A very important sort of skepticism:
Police thought that 17-year-old Marty Tankleff seemed too calm after finding his mother stabbed to death and his father mortally bludgeoned in the family’s sprawling Long Island home. Authorities didn’t believe his claims of innocence, and he spent 17 years in prison for the murders.
Yet in another case, detectives thought that 16-year-old Jeffrey Deskovic seemed too distraught and too eager to help detectives after his high school classmate was found strangled. He, too, was judged to be lying and served nearly 16 years for the crime.
One man was not upset enough. The other was too upset. How can such opposite feelings both be telltale clues of hidden guilt?
They’re not, says psychologist Maria Hartwig, a deception researcher at John Jay College of Criminal Justice at the City University of New York. The men, both later exonerated, were victims of a pervasive misconception: that you can spot a liar by the way they act. Across cultures, people believe that behaviors such as averted gaze, fidgeting and stuttering betray deceivers.
In fact, researchers have found little evidence to support this belief despite decades of searching. “One of the problems we face as scholars of lying is that everybody thinks they know how lying works,” says Hartwig, who coauthored a study of nonverbal cues to lying in the Annual Review of Psychology. Such overconfidence has led to serious miscarriages of justice, as Tankleff and Deskovic know all too well. “The mistakes of lie detection are costly to society and people victimized by misjudgments,” says Hartwig. “The stakes are really high.”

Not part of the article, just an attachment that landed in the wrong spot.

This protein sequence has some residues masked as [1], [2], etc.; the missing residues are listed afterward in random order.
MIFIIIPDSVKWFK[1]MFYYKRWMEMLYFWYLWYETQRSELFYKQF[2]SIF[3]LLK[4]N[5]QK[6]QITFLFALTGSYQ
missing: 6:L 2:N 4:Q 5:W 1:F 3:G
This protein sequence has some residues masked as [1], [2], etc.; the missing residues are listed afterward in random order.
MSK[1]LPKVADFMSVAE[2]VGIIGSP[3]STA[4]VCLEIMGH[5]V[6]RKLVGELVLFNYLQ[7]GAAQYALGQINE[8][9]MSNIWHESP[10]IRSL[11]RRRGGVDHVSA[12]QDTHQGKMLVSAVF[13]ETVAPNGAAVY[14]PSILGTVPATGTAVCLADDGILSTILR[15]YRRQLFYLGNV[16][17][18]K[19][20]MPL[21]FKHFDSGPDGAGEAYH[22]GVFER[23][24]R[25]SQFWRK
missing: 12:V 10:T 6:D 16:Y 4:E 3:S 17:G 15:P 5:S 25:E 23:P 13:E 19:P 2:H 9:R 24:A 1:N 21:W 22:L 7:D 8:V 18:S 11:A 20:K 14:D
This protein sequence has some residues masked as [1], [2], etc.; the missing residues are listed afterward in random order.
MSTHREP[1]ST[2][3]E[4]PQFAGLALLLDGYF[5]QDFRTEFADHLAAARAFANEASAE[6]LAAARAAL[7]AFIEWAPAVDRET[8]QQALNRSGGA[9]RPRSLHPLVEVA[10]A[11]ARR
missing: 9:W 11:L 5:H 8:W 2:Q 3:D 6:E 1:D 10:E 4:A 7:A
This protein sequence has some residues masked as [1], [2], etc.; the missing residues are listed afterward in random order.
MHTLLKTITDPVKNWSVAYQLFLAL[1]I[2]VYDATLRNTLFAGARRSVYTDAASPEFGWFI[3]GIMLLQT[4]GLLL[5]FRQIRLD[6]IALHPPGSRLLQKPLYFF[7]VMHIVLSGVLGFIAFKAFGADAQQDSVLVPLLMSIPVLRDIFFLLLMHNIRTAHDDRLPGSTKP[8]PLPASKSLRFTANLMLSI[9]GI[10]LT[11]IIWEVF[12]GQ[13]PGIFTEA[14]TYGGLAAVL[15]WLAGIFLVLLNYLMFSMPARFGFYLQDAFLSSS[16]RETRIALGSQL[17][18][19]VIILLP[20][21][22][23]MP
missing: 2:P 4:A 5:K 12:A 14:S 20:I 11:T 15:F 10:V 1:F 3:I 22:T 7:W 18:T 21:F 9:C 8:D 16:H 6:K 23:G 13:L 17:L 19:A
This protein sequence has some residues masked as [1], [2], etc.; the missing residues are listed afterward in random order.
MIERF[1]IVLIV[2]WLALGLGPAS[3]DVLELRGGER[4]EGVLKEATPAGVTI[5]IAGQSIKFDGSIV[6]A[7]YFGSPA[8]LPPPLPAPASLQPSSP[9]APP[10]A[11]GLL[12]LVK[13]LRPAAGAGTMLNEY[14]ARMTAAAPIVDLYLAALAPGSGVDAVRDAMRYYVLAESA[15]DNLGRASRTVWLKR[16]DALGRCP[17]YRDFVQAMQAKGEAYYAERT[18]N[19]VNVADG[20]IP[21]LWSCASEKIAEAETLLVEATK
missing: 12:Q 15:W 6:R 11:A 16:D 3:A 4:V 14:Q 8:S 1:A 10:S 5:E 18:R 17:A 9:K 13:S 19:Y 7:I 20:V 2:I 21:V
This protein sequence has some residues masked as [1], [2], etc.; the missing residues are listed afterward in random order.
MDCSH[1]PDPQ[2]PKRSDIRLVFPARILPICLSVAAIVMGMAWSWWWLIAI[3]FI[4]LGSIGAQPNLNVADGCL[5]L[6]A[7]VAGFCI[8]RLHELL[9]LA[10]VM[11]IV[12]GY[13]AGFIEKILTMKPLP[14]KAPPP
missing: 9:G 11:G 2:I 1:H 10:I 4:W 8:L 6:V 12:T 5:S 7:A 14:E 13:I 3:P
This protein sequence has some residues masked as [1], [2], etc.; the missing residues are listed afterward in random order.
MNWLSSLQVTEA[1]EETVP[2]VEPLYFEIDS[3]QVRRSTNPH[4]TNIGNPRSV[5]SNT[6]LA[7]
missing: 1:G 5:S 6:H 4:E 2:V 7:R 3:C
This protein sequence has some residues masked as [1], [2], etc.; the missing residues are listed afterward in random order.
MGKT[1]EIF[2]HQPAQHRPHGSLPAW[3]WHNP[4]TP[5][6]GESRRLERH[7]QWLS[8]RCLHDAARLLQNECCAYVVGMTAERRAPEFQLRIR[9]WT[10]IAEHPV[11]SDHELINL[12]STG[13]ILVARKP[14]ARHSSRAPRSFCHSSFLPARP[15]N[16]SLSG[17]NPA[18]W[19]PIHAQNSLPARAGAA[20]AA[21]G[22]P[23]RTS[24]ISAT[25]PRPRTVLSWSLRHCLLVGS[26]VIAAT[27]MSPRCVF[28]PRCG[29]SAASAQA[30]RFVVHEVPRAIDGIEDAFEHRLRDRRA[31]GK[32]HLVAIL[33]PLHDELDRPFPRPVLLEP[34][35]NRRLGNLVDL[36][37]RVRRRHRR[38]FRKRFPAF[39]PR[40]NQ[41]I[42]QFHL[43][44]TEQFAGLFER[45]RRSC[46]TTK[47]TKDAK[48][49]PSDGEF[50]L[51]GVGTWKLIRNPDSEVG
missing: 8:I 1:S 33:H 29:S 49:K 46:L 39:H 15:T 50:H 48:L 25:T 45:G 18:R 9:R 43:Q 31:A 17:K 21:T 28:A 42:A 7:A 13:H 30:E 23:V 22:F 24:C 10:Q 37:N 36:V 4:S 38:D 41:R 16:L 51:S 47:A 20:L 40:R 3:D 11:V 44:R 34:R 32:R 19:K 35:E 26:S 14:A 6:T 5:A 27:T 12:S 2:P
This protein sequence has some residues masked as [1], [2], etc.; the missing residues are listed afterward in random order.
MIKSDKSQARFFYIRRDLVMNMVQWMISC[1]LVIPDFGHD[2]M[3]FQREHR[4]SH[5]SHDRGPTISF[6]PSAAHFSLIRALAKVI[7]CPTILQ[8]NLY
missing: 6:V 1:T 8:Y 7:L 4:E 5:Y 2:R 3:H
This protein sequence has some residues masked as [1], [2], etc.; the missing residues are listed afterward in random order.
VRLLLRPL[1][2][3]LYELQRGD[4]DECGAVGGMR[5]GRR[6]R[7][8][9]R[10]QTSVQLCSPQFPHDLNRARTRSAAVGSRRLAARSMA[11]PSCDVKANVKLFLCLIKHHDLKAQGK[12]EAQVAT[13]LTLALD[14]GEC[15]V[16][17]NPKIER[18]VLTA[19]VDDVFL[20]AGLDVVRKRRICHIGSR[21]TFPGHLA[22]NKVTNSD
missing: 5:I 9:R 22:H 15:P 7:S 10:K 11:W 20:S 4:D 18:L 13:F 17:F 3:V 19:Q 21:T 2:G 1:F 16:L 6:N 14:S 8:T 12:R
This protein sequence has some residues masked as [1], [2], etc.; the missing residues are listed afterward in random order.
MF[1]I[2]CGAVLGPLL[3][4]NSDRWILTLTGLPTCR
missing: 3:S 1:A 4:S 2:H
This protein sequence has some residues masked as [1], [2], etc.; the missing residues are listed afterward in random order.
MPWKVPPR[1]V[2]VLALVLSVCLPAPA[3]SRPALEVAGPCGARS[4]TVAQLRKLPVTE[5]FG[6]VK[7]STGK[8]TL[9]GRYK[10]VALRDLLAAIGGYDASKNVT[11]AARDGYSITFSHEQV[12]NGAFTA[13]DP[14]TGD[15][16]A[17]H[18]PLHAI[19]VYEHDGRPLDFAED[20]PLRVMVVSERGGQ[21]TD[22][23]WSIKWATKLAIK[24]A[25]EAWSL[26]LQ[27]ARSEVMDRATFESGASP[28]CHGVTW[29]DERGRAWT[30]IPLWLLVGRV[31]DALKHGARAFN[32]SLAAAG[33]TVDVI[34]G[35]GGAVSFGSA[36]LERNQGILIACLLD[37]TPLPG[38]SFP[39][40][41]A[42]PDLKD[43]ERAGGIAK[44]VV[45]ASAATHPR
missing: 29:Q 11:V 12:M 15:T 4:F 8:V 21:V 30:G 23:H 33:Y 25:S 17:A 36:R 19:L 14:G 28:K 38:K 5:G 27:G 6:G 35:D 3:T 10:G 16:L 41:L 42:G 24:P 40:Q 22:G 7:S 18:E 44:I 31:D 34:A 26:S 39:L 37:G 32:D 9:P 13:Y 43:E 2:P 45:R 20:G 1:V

The biggest study I've seen of human lie detection found that people were right 54% of the time, which was statistically significant but not exactly proof beyond reasonable doubt. Studies in which police detectives are shown videotapes of actual criminal suspects under interrogation, and asked to judge which statements are true or false, come in somewhere between 64% correct and no better than chance.
The belief that some people are good at detecting liars, or that certain techniques ("microexpressions") will allow anyone to do so, is ancient, and constantly being updated with new types of pseudoscience. But it is wrong.
A Perfect example of getting it backwards, believing the scientists instead of the science. I think we need to take a close, hard look at expert testimony, in and out of the courtroom. We also need to take a good, hard look at judges roles in all this. Perhaps too many of them pass on testimony to the jury rather than taking the heat for a good but unpopular decision.
Also, more evidence that we should not automatically believe the experts.
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